For the most part, Columbia County residents were shielded from many of the issues that occurred in nearby southern states during the winter storm that began on Feb. 15.
Power outages occurred once, affecting the northeast area of Magnolia near Southern Arkansas University for around 45 minutes. Water systems remained mostly unaffected, with Waldo Waterworks customers the only county residents afflicted with a boil water notice, which began Feb. 19 and ended Feb. 26.
Neighboring Ouachita County fared worse - four water systems issued boil water notices, and the Frenchport Water Association’s customers still affected. In neighboring states, multiple deaths occurred throughout the week of snow.
According to a report from the Washington Post, 58 people died during the extreme winter weather conditions, with 32 of those deaths occurring in Texas. Causes of those deaths ranged from hypothermia, falls from slipping on ice and carbon monoxide poisoning from running generators in an attempt to find warmth.
While National Weather Service (NWS) climate data indicates that winter weather is over in Columbia County this year, the need to prepare for extreme weather conditions remains. Spring weather has the potential of flooding, thunderstorms and tornadoes - sometimes all three at the same time. The individual’s response to these extreme weather conditions can become a matter of life or death.
The following instructions are guidelines from the Federal Emergency Management Agency (FEMA) and the NWS on how residents can protect themselves during extreme weather conditions.
In Arkansas, flooding in the spring can be caused by rain, storm surges and the overflow of dams and other water systems. Some floods will develop slowly while others, such as flash floods, can come with no warning. Flooding can cause power outages, disrupt transportation, damage buildings and create landslides.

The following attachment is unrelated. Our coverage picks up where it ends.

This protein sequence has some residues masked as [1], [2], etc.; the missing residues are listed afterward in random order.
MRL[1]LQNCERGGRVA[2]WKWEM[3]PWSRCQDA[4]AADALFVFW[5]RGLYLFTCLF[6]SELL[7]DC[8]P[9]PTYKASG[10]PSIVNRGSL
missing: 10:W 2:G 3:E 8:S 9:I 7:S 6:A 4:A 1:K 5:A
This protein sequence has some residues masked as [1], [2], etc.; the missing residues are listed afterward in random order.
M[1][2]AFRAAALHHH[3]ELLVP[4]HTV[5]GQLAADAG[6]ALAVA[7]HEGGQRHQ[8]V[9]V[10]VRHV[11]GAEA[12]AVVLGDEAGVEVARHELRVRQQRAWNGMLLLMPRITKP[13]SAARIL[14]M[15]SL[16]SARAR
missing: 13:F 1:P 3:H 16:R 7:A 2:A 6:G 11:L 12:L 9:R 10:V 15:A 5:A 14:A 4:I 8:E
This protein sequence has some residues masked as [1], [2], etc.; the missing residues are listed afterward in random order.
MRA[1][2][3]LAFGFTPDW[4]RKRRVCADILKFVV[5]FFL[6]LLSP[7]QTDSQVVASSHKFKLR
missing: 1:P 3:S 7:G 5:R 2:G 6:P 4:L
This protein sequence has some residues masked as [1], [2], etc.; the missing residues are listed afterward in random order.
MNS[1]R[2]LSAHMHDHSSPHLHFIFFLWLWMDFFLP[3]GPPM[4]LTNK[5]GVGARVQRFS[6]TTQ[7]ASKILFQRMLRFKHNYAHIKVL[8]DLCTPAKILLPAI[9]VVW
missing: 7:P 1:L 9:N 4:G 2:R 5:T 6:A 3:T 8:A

“Turn around, don’t drown!” is a slogan used by both the NWS and FEMA, urging residents to not risk passing through flooded areas or driving on flooded roadways. FEMA states that 6 inches of moving water can knock a person down, while one foot of moving water generates enough force to sweep a vehicle away.
Responding to floods depends on where a resident is located and the amount of warning time given for flooding. When in one’s home, one should pay attention to water levels in the surrounding area. Should water begin making its way into one’s home, FEMA recommends going to the highest level. If it is a single-floor household and water levels continue to rise, go to the roof. Do not go into a closed attic; one could become trapped inside if the water levels continue to rise.
Outside of the home, experts recommend not travelling across moving waters. One should avoid crossing bridges with fast-moving water, which can wash a bridge away without warning. Should one’s vehicle fall into the water, they should stay inside their vehicle if it is trapped in rapidly moving water and get on the roof if the water is rising inside and evacuate if told to do so.
After the flood, listen to information and instruction from authorities. Avoid driving except in emergencies. Snakes and other animals may have sought refuge inside homes. Do not touch electrical equipment if it is wet or if standing in water. Avoid wading floodwater, which can be contaminated and contain dangerous debris. Underground or downed powerlines can also charge the water.